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The Rocky Mountain Collegian

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Farming history of Fort Collins uncovered, Pioneer Living Day

Woman stands in front of old home
LeeAnn Bee, a volunteer at the Centennial Bee Farm, stands in front of the well-preserved 1864 home. This is the original structure that the Bee family first settled and grew up in in Northern Colorado. (Brooke Buchan | Collegian)

Many Fort Collins locals already know the significance of agriculture and the impact it has on the community. For those who aren’t familiar with just how deep the roots of agriculture are planted in Fort Collins, the Bee Family Centennial Farm Museum held Pioneer Living Day this past weekend, which celebrated their 125th anniversary as well as the agricultural history of Northern Colorado. 

The Bee Farm’s Pioneer Living Day event reminded Northern Colorado residents of the importance of agriculture and how it was the starting ground for many families. Fort Collins has a long history of being a farming community, and it’s often forgotten. However, historic sites like the Bee Farm help people remember its humble beginnings.


“We’re city folk, and my kids love to see everything,” said Laura Lohse, a visitor at the Bee Farm. “We drive past cornfields all the time, but now we can actually look at where crops are planted. It’s been fun to see everything up close and personal.”

The museum held a variety of demonstrations that explained life as a farmer, like milking a cow, spinning wool and miniature hay stacking. To keep things interesting, Pioneer Living Day also included activities like dress-up photo booths and tractor rides around the farm.

It’s a beneficial thing to understand the history, and the closer you get back to nature the better.” – Richard Harrison, owner of the Bee Farm Museum.

The Centennial Farm Museum isn’t your average walk-through gallery or exhibit. The farm grounds of the museum are adorned with vintage cars, farm animals and historic agriculture equipment. It also includes interactive exhibits that show how irrigation works and all the different types of food that can be grown in Colorado.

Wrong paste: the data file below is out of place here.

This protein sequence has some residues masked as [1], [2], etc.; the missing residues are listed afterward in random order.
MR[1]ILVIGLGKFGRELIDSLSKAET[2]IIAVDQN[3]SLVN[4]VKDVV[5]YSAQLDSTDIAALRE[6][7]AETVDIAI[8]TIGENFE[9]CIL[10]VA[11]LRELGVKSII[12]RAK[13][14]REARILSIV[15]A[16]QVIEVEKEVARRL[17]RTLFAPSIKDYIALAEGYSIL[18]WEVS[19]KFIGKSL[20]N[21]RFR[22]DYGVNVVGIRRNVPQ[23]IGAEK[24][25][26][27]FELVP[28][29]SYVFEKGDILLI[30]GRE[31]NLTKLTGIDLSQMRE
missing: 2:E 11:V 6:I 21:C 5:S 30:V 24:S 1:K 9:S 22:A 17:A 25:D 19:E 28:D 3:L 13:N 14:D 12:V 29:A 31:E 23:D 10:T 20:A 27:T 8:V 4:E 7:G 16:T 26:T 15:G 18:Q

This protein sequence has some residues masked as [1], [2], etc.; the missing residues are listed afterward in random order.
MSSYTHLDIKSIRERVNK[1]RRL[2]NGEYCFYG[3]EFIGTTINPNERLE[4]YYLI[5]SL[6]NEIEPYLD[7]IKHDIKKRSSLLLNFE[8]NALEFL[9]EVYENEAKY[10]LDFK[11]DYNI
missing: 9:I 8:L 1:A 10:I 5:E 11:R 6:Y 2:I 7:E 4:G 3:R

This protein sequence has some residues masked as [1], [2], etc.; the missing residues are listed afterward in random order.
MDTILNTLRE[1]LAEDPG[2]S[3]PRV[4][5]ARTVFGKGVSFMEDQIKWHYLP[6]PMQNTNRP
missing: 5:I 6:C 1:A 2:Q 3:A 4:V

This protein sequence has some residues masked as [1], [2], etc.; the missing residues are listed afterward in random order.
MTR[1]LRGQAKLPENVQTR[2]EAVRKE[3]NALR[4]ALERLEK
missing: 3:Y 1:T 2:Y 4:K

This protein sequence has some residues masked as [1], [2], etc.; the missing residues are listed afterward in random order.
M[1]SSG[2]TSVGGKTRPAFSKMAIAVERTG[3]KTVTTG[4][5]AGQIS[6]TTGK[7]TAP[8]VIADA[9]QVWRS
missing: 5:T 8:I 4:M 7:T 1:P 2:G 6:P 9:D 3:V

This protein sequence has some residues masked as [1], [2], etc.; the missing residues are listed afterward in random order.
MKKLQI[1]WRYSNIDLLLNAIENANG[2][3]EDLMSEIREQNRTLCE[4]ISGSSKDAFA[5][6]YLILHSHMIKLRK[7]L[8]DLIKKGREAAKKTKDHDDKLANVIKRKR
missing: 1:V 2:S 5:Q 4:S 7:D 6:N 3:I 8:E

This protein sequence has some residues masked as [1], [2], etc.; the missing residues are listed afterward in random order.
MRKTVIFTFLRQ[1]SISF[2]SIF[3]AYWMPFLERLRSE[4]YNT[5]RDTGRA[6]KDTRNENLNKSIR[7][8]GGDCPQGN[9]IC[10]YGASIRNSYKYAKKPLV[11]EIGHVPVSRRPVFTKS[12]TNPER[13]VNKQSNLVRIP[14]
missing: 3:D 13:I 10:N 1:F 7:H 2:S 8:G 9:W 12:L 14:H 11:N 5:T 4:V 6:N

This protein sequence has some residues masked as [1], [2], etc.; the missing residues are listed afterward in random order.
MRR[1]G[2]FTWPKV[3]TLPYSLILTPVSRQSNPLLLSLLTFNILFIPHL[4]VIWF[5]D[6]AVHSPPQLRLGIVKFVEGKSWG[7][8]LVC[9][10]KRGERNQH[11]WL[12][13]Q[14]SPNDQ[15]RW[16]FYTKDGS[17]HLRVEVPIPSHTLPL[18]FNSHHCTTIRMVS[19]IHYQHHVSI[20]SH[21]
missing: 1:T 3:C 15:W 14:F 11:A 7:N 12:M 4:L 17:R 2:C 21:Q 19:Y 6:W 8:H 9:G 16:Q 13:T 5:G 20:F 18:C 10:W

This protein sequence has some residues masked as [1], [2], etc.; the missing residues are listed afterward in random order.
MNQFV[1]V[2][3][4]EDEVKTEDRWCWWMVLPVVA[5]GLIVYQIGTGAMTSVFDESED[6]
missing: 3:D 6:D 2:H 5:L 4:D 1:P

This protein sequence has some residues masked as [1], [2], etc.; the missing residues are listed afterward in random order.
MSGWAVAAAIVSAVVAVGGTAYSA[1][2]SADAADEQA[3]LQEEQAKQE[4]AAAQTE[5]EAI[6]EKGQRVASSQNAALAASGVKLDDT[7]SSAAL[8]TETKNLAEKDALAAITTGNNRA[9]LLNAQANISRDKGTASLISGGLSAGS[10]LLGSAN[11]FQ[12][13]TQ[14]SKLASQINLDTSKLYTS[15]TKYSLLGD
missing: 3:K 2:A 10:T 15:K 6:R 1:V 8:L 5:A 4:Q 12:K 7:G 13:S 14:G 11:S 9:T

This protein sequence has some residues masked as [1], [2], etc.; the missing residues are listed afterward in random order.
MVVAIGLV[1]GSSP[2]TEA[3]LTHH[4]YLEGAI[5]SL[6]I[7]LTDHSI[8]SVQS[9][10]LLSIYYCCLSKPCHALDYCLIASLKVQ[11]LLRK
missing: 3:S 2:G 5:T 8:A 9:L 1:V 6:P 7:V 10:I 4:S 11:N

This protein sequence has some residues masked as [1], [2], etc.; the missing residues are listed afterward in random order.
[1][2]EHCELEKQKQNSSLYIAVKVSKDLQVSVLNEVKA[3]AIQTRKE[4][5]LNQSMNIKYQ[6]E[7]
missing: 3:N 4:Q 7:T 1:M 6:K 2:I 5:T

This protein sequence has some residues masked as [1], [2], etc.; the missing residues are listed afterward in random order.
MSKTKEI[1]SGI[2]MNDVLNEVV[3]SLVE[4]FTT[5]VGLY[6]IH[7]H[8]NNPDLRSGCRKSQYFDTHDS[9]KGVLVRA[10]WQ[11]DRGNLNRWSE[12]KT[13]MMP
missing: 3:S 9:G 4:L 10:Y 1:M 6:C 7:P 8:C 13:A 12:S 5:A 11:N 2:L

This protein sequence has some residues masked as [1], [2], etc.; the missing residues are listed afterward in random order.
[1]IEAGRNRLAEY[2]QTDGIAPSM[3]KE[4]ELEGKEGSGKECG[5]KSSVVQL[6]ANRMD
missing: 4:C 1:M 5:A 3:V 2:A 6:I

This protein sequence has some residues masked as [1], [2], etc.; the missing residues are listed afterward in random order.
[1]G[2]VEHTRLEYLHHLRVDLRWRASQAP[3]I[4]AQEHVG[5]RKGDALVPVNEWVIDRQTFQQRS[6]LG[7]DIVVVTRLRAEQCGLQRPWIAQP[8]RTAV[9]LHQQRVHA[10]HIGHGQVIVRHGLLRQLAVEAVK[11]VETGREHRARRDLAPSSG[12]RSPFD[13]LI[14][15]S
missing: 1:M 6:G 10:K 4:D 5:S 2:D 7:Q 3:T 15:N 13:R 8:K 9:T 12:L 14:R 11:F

Farm owners Elizabeth and Richard Harrison run the farm along with other family members. The farm has been in their hands for generations, and they focus on educating visitors about agriculture history. 

“We find that especially that the younger generations have not been exposed to how to make a living off the land,” said Richard Harrison, owner of the Bee Farm Museum. “Most people don’t realize your food comes from these types of farms. We try to educate the people of agriculture.”

This museum has a handful of volunteers to help run it along with Colorado State University’s History Club. 

“It’s fun to learn about the agriculture,” said Kara Schlander, the treasurer for the CSU History Club. 

The Centennial Bee Farm is a family-owned farm that dates back to the 1800s. Over the years, they acquired 160 acres of land but sold 140 for conservation to Colorado State University. This historic farm is operated as a nonprofit that focuses on providing education for CSU students and residents about the much-overlooked agriculture history. In 2002, the farm was placed on the National Register of Historic Places.

The museum is open to the public Friday & Saturday 9 a.m.-4 p.m. through October.

This capsule of land has demonstrated how much agriculture provides back to the community for over 100 years. 


“It’s a beneficial thing to understand the history, and the closer you get back to nature the better,” Harrison said. 

Sam Sedoryk can be reached at or twitter @samsedoryk.

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